With no limits imposed on what it might be, what’s your vision of the ultimate nursing career for you at this point in your life, and perhaps for the next five or ten years? What would it be like? What would you like to see and do? What skills or experiences would you like to have? Maybe you’ve always wanted to be comfortable in a high-acuity setting, with bells and alarms, complex patients, high adrenaline, and lots of action. Or maybe you’ve always dreamed of sitting at the bedside and providing solace to the dying and their loved ones. It doesn’t matter what you want to do; but it matters that you can picture yourself doing it, and more importantly, loving it.
In your mind, picture your ultimate work environment. Walk through the front door, pretending that you already work there. What does it look like? What colors are the walls, and how are the hallways decorated? What does it smell like? Is it brightly lit? Are there many windows and plants? Do you have an office or desk? What’s your personal work environment like?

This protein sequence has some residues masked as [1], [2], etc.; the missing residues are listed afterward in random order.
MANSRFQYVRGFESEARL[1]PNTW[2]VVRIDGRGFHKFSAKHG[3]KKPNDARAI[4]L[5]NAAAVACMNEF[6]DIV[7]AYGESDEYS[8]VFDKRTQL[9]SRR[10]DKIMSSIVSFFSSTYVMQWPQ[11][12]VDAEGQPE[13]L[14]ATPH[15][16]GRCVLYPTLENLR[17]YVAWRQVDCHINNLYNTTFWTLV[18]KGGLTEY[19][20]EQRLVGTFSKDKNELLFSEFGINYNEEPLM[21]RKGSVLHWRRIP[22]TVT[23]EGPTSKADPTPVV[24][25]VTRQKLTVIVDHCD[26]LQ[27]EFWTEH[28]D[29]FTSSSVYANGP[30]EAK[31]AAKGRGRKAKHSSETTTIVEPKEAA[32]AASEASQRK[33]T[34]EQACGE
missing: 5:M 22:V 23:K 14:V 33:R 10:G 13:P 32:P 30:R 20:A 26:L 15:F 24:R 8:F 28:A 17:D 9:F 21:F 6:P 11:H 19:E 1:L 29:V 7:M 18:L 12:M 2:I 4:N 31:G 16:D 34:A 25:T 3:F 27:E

When you picture your colleagues in this workplace, what are they like, and how do they treat one another? What’s the culture of the workplace, and what are the values that support that culture? If you sit down in a meeting with your coworkers, is there laughter and kindness? Is there a supportive administration and management team?
Now, hold your first paycheck in your hand. What does that paycheck reflect? What are the hourly wage and benefits?
In terms of schedule, imagine what hours you work and what your weeks are like? Do you have a pleasant commute, and how do you feel when you arrive home after work? Do you look forward to returning the next day?